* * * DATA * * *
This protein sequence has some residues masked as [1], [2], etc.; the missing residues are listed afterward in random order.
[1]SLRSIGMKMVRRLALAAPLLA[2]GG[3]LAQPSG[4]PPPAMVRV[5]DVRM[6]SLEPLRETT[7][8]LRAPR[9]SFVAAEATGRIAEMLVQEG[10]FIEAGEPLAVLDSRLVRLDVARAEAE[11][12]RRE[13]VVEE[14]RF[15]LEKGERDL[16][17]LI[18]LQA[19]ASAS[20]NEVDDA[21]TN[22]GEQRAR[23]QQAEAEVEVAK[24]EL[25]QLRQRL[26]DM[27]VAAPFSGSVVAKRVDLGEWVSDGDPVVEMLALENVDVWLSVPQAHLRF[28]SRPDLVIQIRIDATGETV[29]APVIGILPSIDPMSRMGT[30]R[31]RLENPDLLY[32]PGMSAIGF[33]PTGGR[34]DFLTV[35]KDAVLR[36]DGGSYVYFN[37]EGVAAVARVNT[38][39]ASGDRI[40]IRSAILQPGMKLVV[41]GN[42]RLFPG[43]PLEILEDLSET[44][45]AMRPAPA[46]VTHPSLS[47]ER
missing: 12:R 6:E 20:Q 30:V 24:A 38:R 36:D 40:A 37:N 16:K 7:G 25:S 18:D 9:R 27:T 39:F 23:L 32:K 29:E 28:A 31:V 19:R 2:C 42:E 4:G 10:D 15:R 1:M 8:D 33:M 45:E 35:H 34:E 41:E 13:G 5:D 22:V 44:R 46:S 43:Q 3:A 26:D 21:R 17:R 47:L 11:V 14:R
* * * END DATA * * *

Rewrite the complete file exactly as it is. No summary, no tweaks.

This protein sequence has some residues masked as [1], [2], etc.; the missing residues are listed afterward in random order.
[1]SLRSIGMKMVRRLALAAPLLA[2]GG[3]LAQPSG[4]PPPAMVRV[5]DVRM[6]SLEPLRETT[7][8]LRAPR[9]SFVAAEATGRIAEMLVQEG[10]FIEAGEPLAVLDSRLVRLDVARAEAE[11][12]RRE[13]VVEE[14]RF[15]LEKGERDL[16][17]LI[18]LQA[19]ASAS[20]NEVDDA[21]TN[22]GEQRAR[23]QQAEAEVEVAK[24]EL[25]QLRQRL[26]DM[27]VAAPFSGSVVAKRVDLGEWVSDGDPVVEMLALENVDVWLSVPQAHLRF[28]SRPDLVIQIRIDATGETV[29]APVIGILPSIDPMSRMGT[30]R[31]RLENPDLLY[32]PGMSAIGF[33]PTGGR[34]DFLTV[35]KDAVLR[36]DGGSYVYFN[37]EGVAAVARVNT[38][39]ASGDRI[40]IRSAILQPGMKLVV[41]GN[42]RLFPG[43]PLEILEDLSET[44][45]AMRPAPA[46]VTHPSLS[47]ER
missing: 12:R 6:E 20:Q 30:V 24:A 38:R 36:D 40:A 37:N 16:K 7:G 25:S 18:D 9:R 27:T 39:F 23:L 32:K 29:E 28:A 31:V 19:R 2:C 42:E 4:G 10:D 15:R 1:M 8:D 33:M 45:E 35:H 34:E 41:E 13:G 5:D 22:V 44:R 46:S 43:Q 3:A 26:D 21:R 17:R 47:L 11:V 14:R